An Edmonton woman’s courageous struggle to reclaim her life after a devastating brain injury



An Edmonton woman’s courageous struggle to reclaim her life after a devastating brain injury




An Edmonton woman’s courageous struggle to reclaim her life after a devastating brain injury


Wendy Mathewson sits with perfect posture on the edge of her seat, one foot tucked under her chair, the other square to the floor. She is a flautist with the University of Alberta Concert Band, which is performing a lunchtime concert at the Winspear Centre in Edmonton. Waiting to start, she takes some deep, nervous breaths. But once the music begins, she plays with grace and, by the third piece, allows herself to settle back into her chair when she’s not playing, her flute resting across her knees. She even looks to her friends and family in the audience, and smiles brightly. The concert hall, home to the Edmonton Symphony Orchestra, is renowned across North America for its near-perfect acoustics. Wendy raves about the sound quality. “You can hear yourself play!” she says. One piece the band performs is a modern composition called With Quiet Courage, by Larry Daehn, a title that resonates deeply, though coincidentally, with Wendy’s story. Even though she and the band have played magnificendy, later that day she can’t remember the tide. Wendy, who is a cousin of mine, suffered severe brain trauma in a car accident almost 15 years ago. She can’t recall any names of the works she played.

As she turns 42 this week, Wendy still has the same drop-dead-gorgeous smile she had when I knew her in her teens, and her hair,

now helped by the hairdresser, is still the pale cream colour of wheat fields in early spring. Yet she is disabled—a CAT scan of her brain two years ago shows the same black holes that were there following the accident. Those holes can swallow up words or turn the path between thought and expression into a maze. But that doesn’t stop her from living a rich and frill life. One of the most striking things about the longterm impact of brain trauma is that it differs dramatically from one individual to the next. It can range from personality changes to severe physical handicaps to, in Wendy’s case, a slow, tough stmggle with the complicated task of communicating. Most remarkable, perhaps, is that victims of a brain injury come back at all. If the accident can be compared to a brutally sudden and steep plummet, then Wendy has since done the equivalent of climbing Mount Everest.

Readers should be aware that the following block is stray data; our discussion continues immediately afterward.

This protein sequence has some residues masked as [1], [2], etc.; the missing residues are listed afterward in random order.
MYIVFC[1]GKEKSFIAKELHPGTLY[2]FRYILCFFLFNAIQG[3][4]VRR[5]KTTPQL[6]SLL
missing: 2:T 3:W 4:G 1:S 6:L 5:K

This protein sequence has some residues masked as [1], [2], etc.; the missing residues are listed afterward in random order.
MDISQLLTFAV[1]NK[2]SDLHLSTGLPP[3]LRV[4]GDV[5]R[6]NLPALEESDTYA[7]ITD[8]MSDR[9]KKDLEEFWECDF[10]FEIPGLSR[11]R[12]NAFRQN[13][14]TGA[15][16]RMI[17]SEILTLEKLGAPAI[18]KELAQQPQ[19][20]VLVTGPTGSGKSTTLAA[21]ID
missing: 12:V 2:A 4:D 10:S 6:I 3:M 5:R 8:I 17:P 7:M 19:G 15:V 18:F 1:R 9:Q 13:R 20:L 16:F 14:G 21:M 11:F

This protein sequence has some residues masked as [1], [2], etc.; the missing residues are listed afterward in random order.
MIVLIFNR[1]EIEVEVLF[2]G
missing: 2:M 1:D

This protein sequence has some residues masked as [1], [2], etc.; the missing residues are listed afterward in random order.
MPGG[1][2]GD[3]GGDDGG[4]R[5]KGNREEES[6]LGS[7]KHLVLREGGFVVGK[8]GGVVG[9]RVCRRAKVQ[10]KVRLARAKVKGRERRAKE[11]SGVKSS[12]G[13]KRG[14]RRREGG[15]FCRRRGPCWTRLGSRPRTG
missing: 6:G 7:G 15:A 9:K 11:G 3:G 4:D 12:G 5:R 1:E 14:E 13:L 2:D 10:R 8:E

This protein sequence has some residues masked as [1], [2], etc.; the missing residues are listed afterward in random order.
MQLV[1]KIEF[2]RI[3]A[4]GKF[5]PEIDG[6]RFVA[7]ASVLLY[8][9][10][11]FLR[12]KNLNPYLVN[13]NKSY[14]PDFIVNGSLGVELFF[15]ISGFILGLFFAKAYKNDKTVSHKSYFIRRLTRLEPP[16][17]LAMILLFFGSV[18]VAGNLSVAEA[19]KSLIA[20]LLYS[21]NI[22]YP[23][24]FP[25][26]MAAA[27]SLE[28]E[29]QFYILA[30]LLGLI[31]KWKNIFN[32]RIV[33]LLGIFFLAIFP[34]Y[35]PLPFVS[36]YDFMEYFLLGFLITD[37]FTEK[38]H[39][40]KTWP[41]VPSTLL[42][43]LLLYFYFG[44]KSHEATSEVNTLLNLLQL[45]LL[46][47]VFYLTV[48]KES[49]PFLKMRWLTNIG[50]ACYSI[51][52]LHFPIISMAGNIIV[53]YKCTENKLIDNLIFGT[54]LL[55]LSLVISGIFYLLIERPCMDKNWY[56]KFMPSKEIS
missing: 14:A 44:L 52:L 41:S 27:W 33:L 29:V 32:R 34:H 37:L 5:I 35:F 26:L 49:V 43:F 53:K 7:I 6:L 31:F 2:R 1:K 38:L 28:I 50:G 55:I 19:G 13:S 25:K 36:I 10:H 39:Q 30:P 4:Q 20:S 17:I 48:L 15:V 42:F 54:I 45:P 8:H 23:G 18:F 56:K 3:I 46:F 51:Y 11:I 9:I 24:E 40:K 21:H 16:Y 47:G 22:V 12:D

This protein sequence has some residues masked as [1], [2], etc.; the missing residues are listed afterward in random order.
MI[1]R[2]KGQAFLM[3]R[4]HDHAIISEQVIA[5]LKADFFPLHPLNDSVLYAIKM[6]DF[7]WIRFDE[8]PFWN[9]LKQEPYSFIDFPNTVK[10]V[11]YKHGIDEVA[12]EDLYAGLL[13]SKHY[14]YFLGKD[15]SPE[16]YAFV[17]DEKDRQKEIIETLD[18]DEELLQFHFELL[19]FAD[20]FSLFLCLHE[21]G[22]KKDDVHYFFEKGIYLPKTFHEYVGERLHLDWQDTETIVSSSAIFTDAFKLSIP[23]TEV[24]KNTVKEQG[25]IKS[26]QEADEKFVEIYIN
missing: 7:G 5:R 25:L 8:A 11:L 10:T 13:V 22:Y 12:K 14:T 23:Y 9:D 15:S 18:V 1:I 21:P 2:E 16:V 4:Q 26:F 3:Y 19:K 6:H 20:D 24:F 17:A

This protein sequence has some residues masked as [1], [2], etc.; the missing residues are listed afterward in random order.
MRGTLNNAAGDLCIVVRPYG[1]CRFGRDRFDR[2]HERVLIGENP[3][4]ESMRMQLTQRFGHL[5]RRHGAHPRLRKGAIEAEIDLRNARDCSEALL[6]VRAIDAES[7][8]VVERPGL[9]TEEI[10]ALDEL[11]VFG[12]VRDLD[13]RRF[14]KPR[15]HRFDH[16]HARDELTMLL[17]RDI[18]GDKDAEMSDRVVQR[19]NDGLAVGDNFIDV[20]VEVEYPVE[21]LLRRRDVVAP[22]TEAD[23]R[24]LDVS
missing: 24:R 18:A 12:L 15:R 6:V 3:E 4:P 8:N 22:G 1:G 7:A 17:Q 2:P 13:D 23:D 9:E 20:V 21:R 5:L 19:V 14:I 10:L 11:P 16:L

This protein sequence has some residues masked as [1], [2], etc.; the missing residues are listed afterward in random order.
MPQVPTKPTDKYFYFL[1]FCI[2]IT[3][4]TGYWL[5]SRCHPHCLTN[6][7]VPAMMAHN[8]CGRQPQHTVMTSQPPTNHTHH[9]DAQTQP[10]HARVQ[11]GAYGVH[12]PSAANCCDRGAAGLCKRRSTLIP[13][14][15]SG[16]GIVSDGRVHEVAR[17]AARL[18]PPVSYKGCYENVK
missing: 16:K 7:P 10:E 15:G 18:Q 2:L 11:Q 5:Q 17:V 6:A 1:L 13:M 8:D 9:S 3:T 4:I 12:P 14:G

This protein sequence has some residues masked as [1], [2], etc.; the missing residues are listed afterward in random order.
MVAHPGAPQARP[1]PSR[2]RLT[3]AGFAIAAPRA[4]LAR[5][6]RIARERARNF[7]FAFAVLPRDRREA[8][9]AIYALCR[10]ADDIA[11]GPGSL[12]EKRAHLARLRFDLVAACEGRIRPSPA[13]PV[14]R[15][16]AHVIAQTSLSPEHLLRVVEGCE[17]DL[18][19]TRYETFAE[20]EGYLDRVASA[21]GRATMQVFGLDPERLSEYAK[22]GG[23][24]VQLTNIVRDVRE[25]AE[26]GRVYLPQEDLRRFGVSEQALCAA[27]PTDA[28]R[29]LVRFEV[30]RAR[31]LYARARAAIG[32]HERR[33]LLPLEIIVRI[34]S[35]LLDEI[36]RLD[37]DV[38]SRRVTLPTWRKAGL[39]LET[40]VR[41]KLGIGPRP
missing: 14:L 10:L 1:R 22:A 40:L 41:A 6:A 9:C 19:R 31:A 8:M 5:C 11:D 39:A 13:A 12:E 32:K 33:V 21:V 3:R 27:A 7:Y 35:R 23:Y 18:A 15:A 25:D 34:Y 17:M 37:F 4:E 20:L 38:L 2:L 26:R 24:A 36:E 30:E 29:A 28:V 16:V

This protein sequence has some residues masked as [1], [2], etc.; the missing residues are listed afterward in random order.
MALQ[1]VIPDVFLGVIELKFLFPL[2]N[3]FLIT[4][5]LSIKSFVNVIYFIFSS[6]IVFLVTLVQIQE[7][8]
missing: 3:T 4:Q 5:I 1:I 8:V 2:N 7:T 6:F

On Nov. 30,1987, Wendy and her boyfriend, Tom, were heading home on highway 16 west of Edmonton in Wendy’s hatchback. It was shortly after 9 at night and the weather was clear; the road, a divided, fourlane highway, dry. Earlier in the day, they’d picked up frozen turkeys from a Hutterite community for their families for Christmas. As they crested a hill, Tom, who was driving, saw a car stopped on the shoulder. It had hit a deer, which lay across the left lane. Slowing, Tom avoided the animal. He pulled over ahead of the parked vehicle and backed up along the shoulder, intending to help drag the deer off the highway. The next vehicle over the hill was a Camaro travelling through the dark at 90-100 km an hour. It rammed into the dead animal, which acted like a ramp, sending the car flying into the back ofWendy’s little Nissan and driving it 20 metres forward, trapping the couple in a mass of twisted metal.